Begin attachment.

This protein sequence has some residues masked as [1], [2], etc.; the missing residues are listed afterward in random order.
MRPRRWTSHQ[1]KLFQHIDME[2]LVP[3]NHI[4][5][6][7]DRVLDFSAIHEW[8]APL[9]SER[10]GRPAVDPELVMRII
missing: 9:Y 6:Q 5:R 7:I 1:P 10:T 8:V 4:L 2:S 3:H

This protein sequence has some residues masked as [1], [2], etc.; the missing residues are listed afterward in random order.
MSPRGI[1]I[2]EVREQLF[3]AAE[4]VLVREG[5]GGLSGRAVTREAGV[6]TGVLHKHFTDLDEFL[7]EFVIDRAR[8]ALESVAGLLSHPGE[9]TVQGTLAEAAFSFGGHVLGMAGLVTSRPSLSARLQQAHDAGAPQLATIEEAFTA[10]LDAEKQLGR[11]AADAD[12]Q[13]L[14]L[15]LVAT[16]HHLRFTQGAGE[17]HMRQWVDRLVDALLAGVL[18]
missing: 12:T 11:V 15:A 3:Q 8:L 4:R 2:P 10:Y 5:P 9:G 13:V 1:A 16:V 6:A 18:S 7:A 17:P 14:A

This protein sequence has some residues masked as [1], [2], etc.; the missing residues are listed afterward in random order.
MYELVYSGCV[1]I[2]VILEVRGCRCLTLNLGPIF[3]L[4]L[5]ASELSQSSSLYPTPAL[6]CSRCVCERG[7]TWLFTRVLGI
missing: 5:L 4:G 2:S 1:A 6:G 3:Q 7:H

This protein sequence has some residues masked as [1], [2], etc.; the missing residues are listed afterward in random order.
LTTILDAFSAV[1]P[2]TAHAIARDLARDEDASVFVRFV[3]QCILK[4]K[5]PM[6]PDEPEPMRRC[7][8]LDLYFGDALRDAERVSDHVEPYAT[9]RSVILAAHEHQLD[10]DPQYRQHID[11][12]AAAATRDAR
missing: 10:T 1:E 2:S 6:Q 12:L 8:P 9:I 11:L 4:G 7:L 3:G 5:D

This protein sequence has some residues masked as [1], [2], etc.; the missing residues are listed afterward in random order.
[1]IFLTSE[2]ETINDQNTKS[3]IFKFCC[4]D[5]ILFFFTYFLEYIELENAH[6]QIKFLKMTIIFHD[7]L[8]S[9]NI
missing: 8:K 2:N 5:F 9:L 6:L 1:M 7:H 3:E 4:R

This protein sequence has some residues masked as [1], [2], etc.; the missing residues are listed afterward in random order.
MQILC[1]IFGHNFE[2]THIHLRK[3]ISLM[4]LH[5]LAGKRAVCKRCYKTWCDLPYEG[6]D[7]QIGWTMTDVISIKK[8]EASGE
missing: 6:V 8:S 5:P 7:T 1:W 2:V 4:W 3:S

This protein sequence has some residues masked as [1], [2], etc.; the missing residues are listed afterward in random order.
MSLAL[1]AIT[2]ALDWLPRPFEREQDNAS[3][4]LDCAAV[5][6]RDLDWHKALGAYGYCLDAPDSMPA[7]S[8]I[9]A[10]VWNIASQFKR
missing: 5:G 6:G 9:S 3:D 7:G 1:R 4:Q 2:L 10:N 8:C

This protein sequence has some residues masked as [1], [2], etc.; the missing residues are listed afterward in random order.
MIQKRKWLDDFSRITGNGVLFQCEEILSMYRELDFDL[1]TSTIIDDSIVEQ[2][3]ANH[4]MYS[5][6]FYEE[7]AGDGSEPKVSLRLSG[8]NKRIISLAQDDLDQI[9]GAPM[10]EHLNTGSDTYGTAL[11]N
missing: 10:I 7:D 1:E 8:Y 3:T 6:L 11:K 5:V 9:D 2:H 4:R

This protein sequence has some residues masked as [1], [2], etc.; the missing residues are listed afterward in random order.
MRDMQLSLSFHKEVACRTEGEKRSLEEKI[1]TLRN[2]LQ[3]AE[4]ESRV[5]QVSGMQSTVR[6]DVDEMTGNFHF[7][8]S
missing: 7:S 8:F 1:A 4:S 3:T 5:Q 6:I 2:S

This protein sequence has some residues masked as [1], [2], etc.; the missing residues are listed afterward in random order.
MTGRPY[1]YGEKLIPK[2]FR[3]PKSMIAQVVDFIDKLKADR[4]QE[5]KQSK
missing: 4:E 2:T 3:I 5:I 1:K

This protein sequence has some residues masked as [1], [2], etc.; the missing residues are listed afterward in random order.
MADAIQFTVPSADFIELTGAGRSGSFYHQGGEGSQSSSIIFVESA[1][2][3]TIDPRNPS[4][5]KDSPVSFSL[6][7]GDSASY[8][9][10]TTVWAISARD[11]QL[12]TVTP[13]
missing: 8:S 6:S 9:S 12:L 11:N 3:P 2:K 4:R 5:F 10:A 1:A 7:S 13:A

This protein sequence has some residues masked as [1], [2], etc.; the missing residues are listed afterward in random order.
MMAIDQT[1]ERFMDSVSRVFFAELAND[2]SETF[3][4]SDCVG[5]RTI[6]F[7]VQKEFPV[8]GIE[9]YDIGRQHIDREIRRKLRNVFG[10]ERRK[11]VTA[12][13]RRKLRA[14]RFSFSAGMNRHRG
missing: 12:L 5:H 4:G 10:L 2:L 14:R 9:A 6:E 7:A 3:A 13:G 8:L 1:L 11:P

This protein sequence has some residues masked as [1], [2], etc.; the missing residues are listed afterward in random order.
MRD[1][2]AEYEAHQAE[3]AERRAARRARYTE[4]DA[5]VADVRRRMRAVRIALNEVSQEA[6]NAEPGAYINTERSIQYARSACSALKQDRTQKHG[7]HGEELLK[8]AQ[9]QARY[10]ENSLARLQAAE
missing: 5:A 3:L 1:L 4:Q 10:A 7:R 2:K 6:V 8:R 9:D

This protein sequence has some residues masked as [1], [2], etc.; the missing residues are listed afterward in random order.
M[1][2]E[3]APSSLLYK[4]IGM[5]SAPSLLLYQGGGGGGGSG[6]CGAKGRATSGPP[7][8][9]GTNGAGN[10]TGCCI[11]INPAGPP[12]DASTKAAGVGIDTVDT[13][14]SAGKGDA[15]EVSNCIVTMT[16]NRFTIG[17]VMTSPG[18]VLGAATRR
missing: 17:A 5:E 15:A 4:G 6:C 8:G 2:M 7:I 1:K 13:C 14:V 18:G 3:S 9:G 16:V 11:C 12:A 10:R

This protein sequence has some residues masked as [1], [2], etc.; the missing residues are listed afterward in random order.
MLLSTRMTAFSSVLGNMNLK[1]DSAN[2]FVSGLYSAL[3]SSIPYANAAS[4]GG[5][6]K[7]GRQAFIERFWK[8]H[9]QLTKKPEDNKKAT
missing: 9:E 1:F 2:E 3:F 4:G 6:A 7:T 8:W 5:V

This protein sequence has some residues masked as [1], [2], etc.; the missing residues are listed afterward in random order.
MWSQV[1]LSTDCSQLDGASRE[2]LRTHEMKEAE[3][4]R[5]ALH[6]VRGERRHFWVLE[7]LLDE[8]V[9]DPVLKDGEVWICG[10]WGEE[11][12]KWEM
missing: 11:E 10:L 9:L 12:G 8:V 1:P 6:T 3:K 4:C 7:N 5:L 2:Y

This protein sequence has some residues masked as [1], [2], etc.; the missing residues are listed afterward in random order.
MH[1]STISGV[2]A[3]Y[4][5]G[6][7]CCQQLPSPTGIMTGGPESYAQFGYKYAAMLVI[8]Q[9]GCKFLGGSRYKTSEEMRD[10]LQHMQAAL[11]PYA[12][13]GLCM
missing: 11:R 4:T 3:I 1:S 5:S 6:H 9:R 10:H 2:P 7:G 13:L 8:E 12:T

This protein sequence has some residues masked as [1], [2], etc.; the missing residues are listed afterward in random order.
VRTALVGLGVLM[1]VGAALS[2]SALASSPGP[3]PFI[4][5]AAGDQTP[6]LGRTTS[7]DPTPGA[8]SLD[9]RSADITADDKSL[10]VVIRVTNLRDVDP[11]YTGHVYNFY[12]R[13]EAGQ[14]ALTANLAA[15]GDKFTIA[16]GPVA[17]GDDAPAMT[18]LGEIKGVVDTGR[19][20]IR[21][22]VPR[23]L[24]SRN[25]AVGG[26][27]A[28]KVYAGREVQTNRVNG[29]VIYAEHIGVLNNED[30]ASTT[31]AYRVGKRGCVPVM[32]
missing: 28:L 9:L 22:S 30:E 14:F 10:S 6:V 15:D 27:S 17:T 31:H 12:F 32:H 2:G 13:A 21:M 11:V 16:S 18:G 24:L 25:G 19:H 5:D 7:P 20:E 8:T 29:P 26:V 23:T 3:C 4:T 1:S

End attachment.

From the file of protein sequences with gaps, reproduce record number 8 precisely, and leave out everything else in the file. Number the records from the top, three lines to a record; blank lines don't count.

This protein sequence has some residues masked as [1], [2], etc.; the missing residues are listed afterward in random order.
MIQKRKWLDDFSRITGNGVLFQCEEILSMYRELDFDL[1]TSTIIDDSIVEQ[2][3]ANH[4]MYS[5][6]FYEE[7]AGDGSEPKVSLRLSG[8]NKRIISLAQDDLDQI[9]GAPM[10]EHLNTGSDTYGTAL[11]N
missing: 10:I 7:D 1:E 8:Y 3:T 6:L 11:K 5:V 9:D 2:H 4:R